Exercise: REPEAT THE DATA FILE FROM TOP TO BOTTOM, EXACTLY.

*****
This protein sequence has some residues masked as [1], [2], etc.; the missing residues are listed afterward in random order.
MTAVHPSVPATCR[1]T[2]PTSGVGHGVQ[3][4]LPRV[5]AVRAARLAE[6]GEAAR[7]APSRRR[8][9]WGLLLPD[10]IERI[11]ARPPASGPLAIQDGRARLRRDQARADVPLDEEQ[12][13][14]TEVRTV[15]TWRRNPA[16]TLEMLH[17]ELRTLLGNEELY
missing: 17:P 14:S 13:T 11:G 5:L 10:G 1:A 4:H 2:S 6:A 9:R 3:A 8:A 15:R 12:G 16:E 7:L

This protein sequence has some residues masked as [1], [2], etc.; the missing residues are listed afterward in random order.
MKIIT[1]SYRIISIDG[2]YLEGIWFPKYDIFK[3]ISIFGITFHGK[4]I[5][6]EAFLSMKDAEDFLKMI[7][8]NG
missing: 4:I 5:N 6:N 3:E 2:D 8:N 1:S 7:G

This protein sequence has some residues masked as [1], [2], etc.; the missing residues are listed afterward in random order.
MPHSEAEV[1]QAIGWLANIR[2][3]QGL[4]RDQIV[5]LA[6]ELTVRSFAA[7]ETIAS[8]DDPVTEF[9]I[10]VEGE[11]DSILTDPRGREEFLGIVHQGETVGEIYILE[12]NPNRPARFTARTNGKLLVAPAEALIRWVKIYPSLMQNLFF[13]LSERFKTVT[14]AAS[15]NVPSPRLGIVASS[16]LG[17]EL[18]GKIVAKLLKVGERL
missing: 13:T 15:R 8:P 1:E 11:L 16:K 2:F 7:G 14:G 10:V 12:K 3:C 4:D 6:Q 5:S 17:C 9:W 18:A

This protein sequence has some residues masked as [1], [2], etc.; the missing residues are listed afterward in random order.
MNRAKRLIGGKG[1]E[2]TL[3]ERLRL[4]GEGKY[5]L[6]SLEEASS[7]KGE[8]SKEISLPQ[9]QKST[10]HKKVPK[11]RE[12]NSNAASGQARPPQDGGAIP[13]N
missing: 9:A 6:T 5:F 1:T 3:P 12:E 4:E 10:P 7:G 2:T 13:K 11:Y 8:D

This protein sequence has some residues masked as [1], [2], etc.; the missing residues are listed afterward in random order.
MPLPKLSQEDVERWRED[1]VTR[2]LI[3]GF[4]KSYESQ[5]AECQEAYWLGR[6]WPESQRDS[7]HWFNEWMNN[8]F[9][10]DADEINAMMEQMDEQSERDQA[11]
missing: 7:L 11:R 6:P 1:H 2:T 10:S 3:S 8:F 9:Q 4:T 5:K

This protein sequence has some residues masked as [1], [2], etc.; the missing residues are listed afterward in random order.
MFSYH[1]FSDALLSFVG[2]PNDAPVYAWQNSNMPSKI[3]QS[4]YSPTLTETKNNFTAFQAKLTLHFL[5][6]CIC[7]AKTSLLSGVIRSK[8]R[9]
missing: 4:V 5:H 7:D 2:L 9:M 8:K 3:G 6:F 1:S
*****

This protein sequence has some residues masked as [1], [2], etc.; the missing residues are listed afterward in random order.
MTAVHPSVPATCR[1]T[2]PTSGVGHGVQ[3][4]LPRV[5]AVRAARLAE[6]GEAAR[7]APSRRR[8][9]WGLLLPD[10]IERI[11]ARPPASGPLAIQDGRARLRRDQARADVPLDEEQ[12][13][14]TEVRTV[15]TWRRNPA[16]TLEMLH[17]ELRTLLGNEELY
missing: 17:P 14:S 13:T 11:G 5:L 10:G 1:A 4:H 2:S 6:A 9:R 3:A 8:A 15:R 12:G 16:E 7:L

This protein sequence has some residues masked as [1], [2], etc.; the missing residues are listed afterward in random order.
MKIIT[1]SYRIISIDG[2]YLEGIWFPKYDIFK[3]ISIFGITFHGK[4]I[5][6]EAFLSMKDAEDFLKMI[7][8]NG
missing: 4:I 5:N 6:N 3:E 2:D 8:N 1:S 7:G

This protein sequence has some residues masked as [1], [2], etc.; the missing residues are listed afterward in random order.
MPHSEAEV[1]QAIGWLANIR[2][3]QGL[4]RDQIV[5]LA[6]ELTVRSFAA[7]ETIAS[8]DDPVTEF[9]I[10]VEGE[11]DSILTDPRGREEFLGIVHQGETVGEIYILE[12]NPNRPARFTARTNGKLLVAPAEALIRWVKIYPSLMQNLFF[13]LSERFKTVT[14]AAS[15]NVPSPRLGIVASS[16]LG[17]EL[18]GKIVAKLLKVGERL
missing: 13:T 15:R 8:P 1:E 11:L 16:K 2:F 7:G 14:G 10:V 12:K 3:C 4:D 6:Q 5:S 17:C 9:W 18:A

This protein sequence has some residues masked as [1], [2], etc.; the missing residues are listed afterward in random order.
MNRAKRLIGGKG[1]E[2]TL[3]ERLRL[4]GEGKY[5]L[6]SLEEASS[7]KGE[8]SKEISLPQ[9]QKST[10]HKKVPK[11]RE[12]NSNAASGQARPPQDGGAIP[13]N
missing: 9:A 6:T 5:F 1:T 3:P 12:E 4:E 10:P 7:G 2:T 13:K 11:Y 8:D

This protein sequence has some residues masked as [1], [2], etc.; the missing residues are listed afterward in random order.
MPLPKLSQEDVERWRED[1]VTR[2]LI[3]GF[4]KSYESQ[5]AECQEAYWLGR[6]WPESQRDS[7]HWFNEWMNN[8]F[9][10]DADEINAMMEQMDEQSERDQA[11]
missing: 7:L 11:R 6:P 1:H 2:T 10:S 3:S 8:F 9:Q 4:T 5:K

This protein sequence has some residues masked as [1], [2], etc.; the missing residues are listed afterward in random order.
MFSYH[1]FSDALLSFVG[2]PNDAPVYAWQNSNMPSKI[3]QS[4]YSPTLTETKNNFTAFQAKLTLHFL[5][6]CIC[7]AKTSLLSGVIRSK[8]R[9]
missing: 4:V 5:H 7:D 2:L 9:M 8:K 3:G 6:F 1:S